Podcast Just between you and me | Christine Beaulieu always feels more alive

Reflections, anecdotes, confidences: the rich interviews of the podcast series Just between you and me are all opportunities to hear media and cultural personalities open their hearts and express their thoughts.

How do we feel alive? This is the big, beautiful and anxiety-provoking question that the tortured and hilarious characters ofUnbearable long hugs, the play by Russian playwright Ivan Viripaev in which Christine Beaulieu is shining these days, at the Prospero Theater. This is also the question that will run through our entire interview.

“Everyone wonders that in their life,” she observes. When do I vibrate? When do I feel myself touching the existence of my dreams? »

Draft answer: Christine Beaulieu feels alive when she is in good company. Christine Beaulieu feels alive when she interacts with people from different backgrounds – “when I have rich, stimulating, creative conversations”. Christine Beaulieu feels alive in the theater, one of the most fertile crucibles for those who like to have rich, stimulating, creative conversations.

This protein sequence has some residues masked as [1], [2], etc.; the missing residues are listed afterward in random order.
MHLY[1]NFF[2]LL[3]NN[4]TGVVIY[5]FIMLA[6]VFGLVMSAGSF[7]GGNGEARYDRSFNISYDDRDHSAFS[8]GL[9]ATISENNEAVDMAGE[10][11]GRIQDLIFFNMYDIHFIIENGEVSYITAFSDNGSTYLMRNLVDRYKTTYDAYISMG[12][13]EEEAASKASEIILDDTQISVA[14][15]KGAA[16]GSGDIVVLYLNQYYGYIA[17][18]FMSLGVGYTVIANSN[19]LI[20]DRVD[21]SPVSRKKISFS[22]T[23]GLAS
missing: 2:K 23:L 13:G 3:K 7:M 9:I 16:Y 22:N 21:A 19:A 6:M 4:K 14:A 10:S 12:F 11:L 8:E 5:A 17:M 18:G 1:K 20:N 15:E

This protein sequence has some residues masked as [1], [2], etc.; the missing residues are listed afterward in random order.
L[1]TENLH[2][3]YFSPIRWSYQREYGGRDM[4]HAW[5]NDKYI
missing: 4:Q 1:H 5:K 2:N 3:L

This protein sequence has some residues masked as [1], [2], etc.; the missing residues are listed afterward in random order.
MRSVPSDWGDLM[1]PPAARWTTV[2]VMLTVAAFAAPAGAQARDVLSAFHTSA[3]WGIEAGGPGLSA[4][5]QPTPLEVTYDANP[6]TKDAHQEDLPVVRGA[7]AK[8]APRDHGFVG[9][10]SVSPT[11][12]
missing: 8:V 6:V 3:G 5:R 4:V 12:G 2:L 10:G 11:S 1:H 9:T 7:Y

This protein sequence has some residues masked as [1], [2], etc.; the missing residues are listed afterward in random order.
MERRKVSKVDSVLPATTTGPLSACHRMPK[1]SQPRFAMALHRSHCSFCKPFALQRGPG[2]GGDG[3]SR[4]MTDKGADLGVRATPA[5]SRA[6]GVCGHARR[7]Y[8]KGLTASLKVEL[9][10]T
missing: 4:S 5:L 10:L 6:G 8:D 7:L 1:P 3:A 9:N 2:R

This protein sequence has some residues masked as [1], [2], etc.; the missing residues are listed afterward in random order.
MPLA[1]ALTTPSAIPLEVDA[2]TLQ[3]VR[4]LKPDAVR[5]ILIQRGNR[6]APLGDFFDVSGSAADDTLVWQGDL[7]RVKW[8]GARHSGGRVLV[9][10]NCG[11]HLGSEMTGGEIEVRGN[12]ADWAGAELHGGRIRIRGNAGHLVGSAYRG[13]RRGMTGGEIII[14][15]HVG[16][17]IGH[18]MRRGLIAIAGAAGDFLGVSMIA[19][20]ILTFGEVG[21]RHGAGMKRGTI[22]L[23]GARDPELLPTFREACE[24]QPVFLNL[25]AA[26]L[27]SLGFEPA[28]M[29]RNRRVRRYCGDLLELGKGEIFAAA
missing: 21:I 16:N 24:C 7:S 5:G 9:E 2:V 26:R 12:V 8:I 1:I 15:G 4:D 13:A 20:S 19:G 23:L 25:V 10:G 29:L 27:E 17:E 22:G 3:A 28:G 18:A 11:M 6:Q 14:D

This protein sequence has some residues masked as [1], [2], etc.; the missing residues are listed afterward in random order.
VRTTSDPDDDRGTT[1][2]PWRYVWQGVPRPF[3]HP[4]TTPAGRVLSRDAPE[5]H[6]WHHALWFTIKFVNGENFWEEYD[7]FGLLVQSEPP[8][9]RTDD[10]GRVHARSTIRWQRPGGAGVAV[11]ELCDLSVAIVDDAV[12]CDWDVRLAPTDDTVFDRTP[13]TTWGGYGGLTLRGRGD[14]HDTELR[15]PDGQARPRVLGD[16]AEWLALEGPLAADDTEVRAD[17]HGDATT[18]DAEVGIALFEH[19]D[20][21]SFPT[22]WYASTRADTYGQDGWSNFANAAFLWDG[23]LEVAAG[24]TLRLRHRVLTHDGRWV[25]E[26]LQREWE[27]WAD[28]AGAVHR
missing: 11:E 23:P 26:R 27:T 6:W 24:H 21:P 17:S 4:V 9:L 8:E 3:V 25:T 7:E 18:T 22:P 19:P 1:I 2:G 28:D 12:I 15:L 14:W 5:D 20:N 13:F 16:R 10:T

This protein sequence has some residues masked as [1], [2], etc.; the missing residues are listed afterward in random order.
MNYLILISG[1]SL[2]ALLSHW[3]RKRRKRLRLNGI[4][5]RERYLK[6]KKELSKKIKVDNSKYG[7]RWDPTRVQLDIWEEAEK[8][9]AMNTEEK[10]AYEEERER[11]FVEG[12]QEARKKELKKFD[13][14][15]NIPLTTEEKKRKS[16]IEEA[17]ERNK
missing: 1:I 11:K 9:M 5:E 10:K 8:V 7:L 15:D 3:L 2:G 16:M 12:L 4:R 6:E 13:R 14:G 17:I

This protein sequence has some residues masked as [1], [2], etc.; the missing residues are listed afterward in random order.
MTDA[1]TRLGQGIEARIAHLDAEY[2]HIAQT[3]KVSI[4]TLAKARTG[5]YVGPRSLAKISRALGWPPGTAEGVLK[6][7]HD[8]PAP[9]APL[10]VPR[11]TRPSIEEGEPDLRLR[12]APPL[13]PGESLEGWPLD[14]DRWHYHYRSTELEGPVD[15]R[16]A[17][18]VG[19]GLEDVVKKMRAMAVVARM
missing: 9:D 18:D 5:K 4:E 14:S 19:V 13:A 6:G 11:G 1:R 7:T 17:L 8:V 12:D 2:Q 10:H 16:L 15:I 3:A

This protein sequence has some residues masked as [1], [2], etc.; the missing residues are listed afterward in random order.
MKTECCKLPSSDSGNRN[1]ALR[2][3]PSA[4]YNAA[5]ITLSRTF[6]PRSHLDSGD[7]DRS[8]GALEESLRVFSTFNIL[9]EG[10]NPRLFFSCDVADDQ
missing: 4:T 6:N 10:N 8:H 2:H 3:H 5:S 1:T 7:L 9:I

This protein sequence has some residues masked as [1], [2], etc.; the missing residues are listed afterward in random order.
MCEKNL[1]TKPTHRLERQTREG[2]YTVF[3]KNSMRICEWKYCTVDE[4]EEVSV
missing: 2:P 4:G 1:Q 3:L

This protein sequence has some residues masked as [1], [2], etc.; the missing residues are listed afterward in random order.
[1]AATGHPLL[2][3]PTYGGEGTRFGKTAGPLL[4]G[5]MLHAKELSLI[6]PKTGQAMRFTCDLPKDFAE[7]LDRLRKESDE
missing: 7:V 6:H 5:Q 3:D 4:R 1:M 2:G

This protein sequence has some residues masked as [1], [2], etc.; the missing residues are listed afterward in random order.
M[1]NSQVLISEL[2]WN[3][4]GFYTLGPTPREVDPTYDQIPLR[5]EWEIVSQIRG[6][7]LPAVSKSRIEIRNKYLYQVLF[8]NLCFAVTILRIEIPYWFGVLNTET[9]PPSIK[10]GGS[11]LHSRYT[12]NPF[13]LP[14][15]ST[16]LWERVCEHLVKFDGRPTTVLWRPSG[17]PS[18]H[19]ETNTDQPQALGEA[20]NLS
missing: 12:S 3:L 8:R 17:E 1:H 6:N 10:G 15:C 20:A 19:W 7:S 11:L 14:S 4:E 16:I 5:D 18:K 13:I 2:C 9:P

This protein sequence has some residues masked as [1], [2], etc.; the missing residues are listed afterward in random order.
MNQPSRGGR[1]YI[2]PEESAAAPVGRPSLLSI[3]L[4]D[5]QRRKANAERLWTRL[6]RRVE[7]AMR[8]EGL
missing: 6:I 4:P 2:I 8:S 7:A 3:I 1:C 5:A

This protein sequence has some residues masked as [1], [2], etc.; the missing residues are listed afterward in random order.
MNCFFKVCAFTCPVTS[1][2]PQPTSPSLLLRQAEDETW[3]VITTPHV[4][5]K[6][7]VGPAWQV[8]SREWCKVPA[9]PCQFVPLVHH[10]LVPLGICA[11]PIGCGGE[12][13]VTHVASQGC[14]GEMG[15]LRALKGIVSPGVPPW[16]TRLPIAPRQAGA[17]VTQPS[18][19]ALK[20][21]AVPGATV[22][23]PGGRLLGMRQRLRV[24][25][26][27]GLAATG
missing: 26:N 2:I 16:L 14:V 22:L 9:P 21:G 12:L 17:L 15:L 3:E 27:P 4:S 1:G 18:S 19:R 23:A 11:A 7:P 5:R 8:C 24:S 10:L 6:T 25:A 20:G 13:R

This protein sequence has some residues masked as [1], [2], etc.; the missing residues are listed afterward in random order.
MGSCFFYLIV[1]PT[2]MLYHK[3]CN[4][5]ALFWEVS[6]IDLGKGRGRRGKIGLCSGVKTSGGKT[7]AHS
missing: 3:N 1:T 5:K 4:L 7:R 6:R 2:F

But for the magic of theater to work, an actress must give of herself. “It’s inevitable: if you go on stage and you’re not generous, it will never be interesting. »

The actress takes both hands and pretends to pull on each side of her chest, as if she wanted to separate her ribcage in two.

An actor who has a closed heart, even if he has the most beautiful voice in the world: boring. To be a good actor, you have to open all the doors.

Christine Beaulieu

Links we ignore

Opening up to the beauty of what surrounds you, to the point of view of others and to life in general: this is, in a few words, what Christine Beaulieu aspires to on a creative and human level. Open up, even if it means making mistakes, even if it means facing obstacles, even if it means leaving yourself open to injury. But open up, whatever the cost, because it is the only way to perhaps make the world a little better.